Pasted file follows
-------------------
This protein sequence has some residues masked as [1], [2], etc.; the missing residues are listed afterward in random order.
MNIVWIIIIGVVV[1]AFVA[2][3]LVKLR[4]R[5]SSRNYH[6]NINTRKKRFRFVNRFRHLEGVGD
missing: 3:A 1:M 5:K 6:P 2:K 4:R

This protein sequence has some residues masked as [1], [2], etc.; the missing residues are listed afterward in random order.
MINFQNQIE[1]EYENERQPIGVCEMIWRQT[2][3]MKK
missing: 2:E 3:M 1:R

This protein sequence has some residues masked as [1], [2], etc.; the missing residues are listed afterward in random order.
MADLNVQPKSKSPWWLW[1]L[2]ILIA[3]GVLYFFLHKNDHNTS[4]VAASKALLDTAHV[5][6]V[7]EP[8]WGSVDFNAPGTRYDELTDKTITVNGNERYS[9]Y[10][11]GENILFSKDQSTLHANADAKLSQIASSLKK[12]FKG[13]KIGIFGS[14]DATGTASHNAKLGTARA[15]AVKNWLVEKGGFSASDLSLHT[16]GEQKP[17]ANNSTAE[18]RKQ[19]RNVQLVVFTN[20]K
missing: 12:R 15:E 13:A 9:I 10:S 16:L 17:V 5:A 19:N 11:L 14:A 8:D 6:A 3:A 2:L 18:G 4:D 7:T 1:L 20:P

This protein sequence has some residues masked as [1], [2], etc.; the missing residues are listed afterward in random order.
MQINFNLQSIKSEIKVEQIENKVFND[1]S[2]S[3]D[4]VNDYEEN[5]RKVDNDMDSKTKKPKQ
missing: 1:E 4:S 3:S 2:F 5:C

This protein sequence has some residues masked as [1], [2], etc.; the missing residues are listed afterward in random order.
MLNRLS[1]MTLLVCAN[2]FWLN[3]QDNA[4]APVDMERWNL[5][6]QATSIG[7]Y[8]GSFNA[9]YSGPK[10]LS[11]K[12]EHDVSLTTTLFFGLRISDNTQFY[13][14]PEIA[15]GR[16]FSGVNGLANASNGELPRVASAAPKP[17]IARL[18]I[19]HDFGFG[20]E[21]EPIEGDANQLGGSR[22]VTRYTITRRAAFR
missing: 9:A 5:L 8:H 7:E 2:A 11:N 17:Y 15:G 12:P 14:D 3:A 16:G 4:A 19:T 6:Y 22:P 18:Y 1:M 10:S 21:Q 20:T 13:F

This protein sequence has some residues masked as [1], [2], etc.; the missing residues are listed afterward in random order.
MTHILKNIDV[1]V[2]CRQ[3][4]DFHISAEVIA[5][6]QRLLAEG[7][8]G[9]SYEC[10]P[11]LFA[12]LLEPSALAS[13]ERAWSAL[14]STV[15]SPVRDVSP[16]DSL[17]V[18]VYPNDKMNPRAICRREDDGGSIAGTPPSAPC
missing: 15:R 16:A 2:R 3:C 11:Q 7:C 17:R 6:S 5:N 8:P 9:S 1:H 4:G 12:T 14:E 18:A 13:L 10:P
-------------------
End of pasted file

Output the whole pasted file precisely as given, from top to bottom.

This protein sequence has some residues masked as [1], [2], etc.; the missing residues are listed afterward in random order.
MNIVWIIIIGVVV[1]AFVA[2][3]LVKLR[4]R[5]SSRNYH[6]NINTRKKRFRFVNRFRHLEGVGD
missing: 3:A 1:M 5:K 6:P 2:K 4:R

This protein sequence has some residues masked as [1], [2], etc.; the missing residues are listed afterward in random order.
MINFQNQIE[1]EYENERQPIGVCEMIWRQT[2][3]MKK
missing: 2:E 3:M 1:R

This protein sequence has some residues masked as [1], [2], etc.; the missing residues are listed afterward in random order.
MADLNVQPKSKSPWWLW[1]L[2]ILIA[3]GVLYFFLHKNDHNTS[4]VAASKALLDTAHV[5][6]V[7]EP[8]WGSVDFNAPGTRYDELTDKTITVNGNERYS[9]Y[10][11]GENILFSKDQSTLHANADAKLSQIASSLKK[12]FKG[13]KIGIFGS[14]DATGTASHNAKLGTARA[15]AVKNWLVEKGGFSASDLSLHT[16]GEQKP[17]ANNSTAE[18]RKQ[19]RNVQLVVFTN[20]K
missing: 12:R 15:E 13:A 9:I 10:S 16:L 17:V 5:A 19:N 11:L 14:A 8:D 6:A 3:A 2:L 18:G 4:D 7:T 1:L 20:P

This protein sequence has some residues masked as [1], [2], etc.; the missing residues are listed afterward in random order.
MQINFNLQSIKSEIKVEQIENKVFND[1]S[2]S[3]D[4]VNDYEEN[5]RKVDNDMDSKTKKPKQ
missing: 1:E 4:S 3:S 2:F 5:C

This protein sequence has some residues masked as [1], [2], etc.; the missing residues are listed afterward in random order.
MLNRLS[1]MTLLVCAN[2]FWLN[3]QDNA[4]APVDMERWNL[5][6]QATSIG[7]Y[8]GSFNA[9]YSGPK[10]LS[11]K[12]EHDVSLTTTLFFGLRISDNTQFY[13][14]PEIA[15]GR[16]FSGVNGLANASNGELPRVASAAPKP[17]IARL[18]I[19]HDFGFG[20]E[21]EPIEGDANQLGGSR[22]VTRYTITRRAAFR
missing: 9:A 5:L 8:H 7:E 2:A 11:N 17:Y 15:G 12:P 14:D 3:A 16:G 4:A 19:T 6:Y 22:P 18:Y 1:M 10:S 21:Q 20:T 13:F

This protein sequence has some residues masked as [1], [2], etc.; the missing residues are listed afterward in random order.
MTHILKNIDV[1]V[2]CRQ[3][4]DFHISAEVIA[5][6]QRLLAEG[7][8]G[9]SYEC[10]P[11]LFA[12]LLEPSALAS[13]ERAWSAL[14]STV[15]SPVRDVSP[16]DSL[17]V[18]VYPNDKMNPRAICRREDDGGSIAGTPPSAPC
missing: 15:R 16:A 2:R 3:C 11:Q 7:C 17:R 6:S 5:N 8:P 9:S 1:H 4:G 12:T 14:E 18:A 13:L 10:P